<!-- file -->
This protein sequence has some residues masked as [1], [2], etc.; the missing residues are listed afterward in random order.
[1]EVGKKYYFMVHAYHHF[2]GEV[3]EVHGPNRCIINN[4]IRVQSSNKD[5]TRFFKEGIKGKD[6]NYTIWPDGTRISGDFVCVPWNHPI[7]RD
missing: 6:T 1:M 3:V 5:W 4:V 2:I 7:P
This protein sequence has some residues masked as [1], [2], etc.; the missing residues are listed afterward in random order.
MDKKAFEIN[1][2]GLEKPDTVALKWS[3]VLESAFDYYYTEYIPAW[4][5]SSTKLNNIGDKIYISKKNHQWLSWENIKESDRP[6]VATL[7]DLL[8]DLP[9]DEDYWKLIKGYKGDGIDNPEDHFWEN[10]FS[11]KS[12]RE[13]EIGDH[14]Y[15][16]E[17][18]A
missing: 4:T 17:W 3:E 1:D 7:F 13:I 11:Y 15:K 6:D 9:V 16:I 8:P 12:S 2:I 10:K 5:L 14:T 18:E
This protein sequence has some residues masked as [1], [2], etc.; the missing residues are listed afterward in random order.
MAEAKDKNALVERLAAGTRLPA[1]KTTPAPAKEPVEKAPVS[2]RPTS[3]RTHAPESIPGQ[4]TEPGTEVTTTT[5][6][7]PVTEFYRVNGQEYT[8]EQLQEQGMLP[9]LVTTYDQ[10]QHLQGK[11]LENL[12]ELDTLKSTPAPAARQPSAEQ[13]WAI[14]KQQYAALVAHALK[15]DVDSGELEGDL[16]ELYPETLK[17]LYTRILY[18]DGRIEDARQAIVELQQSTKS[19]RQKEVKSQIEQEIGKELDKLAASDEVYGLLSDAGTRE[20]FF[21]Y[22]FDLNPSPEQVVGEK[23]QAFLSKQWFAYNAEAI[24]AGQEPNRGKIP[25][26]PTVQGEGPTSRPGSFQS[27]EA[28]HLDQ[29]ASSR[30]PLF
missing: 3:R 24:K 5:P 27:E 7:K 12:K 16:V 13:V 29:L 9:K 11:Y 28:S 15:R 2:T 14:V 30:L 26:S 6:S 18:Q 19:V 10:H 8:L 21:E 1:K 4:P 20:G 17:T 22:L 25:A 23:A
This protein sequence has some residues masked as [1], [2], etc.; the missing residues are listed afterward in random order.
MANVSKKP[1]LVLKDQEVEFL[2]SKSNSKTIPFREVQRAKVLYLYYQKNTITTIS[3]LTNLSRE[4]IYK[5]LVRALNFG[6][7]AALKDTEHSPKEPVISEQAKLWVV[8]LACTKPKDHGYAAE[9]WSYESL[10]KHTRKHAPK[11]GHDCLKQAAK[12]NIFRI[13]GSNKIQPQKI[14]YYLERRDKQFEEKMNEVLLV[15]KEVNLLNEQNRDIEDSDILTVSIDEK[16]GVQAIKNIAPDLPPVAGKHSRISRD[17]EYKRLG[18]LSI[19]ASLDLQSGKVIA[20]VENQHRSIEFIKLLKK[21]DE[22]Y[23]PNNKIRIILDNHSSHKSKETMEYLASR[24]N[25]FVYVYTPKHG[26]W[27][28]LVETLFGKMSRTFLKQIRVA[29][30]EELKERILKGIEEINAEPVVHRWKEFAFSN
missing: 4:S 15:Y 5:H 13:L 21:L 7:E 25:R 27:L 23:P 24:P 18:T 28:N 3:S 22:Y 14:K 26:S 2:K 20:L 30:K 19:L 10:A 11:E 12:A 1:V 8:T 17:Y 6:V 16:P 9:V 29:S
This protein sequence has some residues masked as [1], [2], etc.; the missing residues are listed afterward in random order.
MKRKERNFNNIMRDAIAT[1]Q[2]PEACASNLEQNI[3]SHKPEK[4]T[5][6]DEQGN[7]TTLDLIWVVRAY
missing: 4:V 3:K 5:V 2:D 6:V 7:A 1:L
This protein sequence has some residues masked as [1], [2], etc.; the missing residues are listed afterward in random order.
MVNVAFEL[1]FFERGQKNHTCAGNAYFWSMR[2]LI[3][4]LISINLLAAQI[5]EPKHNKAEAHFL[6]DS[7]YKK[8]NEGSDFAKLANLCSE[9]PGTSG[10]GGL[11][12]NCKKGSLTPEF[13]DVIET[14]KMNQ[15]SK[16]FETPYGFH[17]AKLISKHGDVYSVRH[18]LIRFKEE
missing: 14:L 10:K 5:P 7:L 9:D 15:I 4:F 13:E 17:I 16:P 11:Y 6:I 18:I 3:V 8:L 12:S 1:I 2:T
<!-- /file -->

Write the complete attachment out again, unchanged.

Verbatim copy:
This protein sequence has some residues masked as [1], [2], etc.; the missing residues are listed afterward in random order.
[1]EVGKKYYFMVHAYHHF[2]GEV[3]EVHGPNRCIINN[4]IRVQSSNKD[5]TRFFKEGIKGKD[6]NYTIWPDGTRISGDFVCVPWNHPI[7]RD
missing: 6:T 1:M 3:V 5:W 4:V 2:I 7:P
This protein sequence has some residues masked as [1], [2], etc.; the missing residues are listed afterward in random order.
MDKKAFEIN[1][2]GLEKPDTVALKWS[3]VLESAFDYYYTEYIPAW[4][5]SSTKLNNIGDKIYISKKNHQWLSWENIKESDRP[6]VATL[7]DLL[8]DLP[9]DEDYWKLIKGYKGDGIDNPEDHFWEN[10]FS[11]KS[12]RE[13]EIGDH[14]Y[15][16]E[17][18]A
missing: 4:T 17:W 3:E 1:D 7:F 13:I 11:Y 15:K 6:D 9:V 16:I 8:P 12:S 2:I 10:K 5:L 14:T 18:E
This protein sequence has some residues masked as [1], [2], etc.; the missing residues are listed afterward in random order.
MAEAKDKNALVERLAAGTRLPA[1]KTTPAPAKEPVEKAPVS[2]RPTS[3]RTHAPESIPGQ[4]TEPGTEVTTTT[5][6][7]PVTEFYRVNGQEYT[8]EQLQEQGMLP[9]LVTTYDQ[10]QHLQGK[11]LENL[12]ELDTLKSTPAPAARQPSAEQ[13]WAI[14]KQQYAALVAHALK[15]DVDSGELEGDL[16]ELYPETLK[17]LYTRILY[18]DGRIEDARQAIVELQQSTKS[19]RQKEVKSQIEQEIGKELDKLAASDEVYGLLSDAGTRE[20]FF[21]Y[22]FDLNPSPEQVVGEK[23]QAFLSKQWFAYNAEAI[24]AGQEPNRGKIP[25][26]PTVQGEGPTSRPGSFQS[27]EA[28]HLDQ[29]ASSR[30]PLF
missing: 3:R 24:K 5:P 27:E 7:K 12:K 16:V 13:V 29:L 9:K 11:Y 28:S 15:R 2:T 14:V 30:L 26:S 6:S 18:Q 19:V 10:H 8:L 21:E 1:K 4:P 20:G 17:T 22:L 25:A 23:A
This protein sequence has some residues masked as [1], [2], etc.; the missing residues are listed afterward in random order.
MANVSKKP[1]LVLKDQEVEFL[2]SKSNSKTIPFREVQRAKVLYLYYQKNTITTIS[3]LTNLSRE[4]IYK[5]LVRALNFG[6][7]AALKDTEHSPKEPVISEQAKLWVV[8]LACTKPKDHGYAAE[9]WSYESL[10]KHTRKHAPK[11]GHDCLKQAAK[12]NIFRI[13]GSNKIQPQKI[14]YYLERRDKQFEEKMNEVLLV[15]KEVNLLNEQNRDIEDSDILTVSIDEK[16]GVQAIKNIAPDLPPVAGKHSRISRD[17]EYKRLG[18]LSI[19]ASLDLQSGKVIA[20]VENQHRSIEFIKLLKK[21]DE[22]Y[23]PNNKIRIILDNHSSHKSKETMEYLASR[24]N[25]FVYVYTPKHG[26]W[27][28]LVETLFGKMSRTFLKQIRVA[29][30]EELKERILKGIEEINAEPVVHRWKEFAFSN
missing: 4:S 15:Y 5:H 13:L 21:L 7:E 25:R 27:L 23:P 24:P 18:T 28:N 3:S 22:Y 14:K 26:S 2:K 20:L 30:K 19:L 10:A 11:E 12:A 1:V 8:T 17:Y 6:V 16:P 9:V 29:S
This protein sequence has some residues masked as [1], [2], etc.; the missing residues are listed afterward in random order.
MKRKERNFNNIMRDAIAT[1]Q[2]PEACASNLEQNI[3]SHKPEK[4]T[5][6]DEQGN[7]TTLDLIWVVRAY
missing: 4:V 3:K 5:V 2:D 6:V 7:A 1:L
This protein sequence has some residues masked as [1], [2], etc.; the missing residues are listed afterward in random order.
MVNVAFEL[1]FFERGQKNHTCAGNAYFWSMR[2]LI[3][4]LISINLLAAQI[5]EPKHNKAEAHFL[6]DS[7]YKK[8]NEGSDFAKLANLCSE[9]PGTSG[10]GGL[11][12]NCKKGSLTPEF[13]DVIET[14]KMNQ[15]SK[16]FETPYGFH[17]AKLISKHGDVYSVRH[18]LIRFKEE
missing: 14:L 10:K 5:P 7:L 9:D 15:I 4:F 13:E 17:I 16:P 11:Y 6:I 18:I 3:V 8:L 12:S 1:I 2:T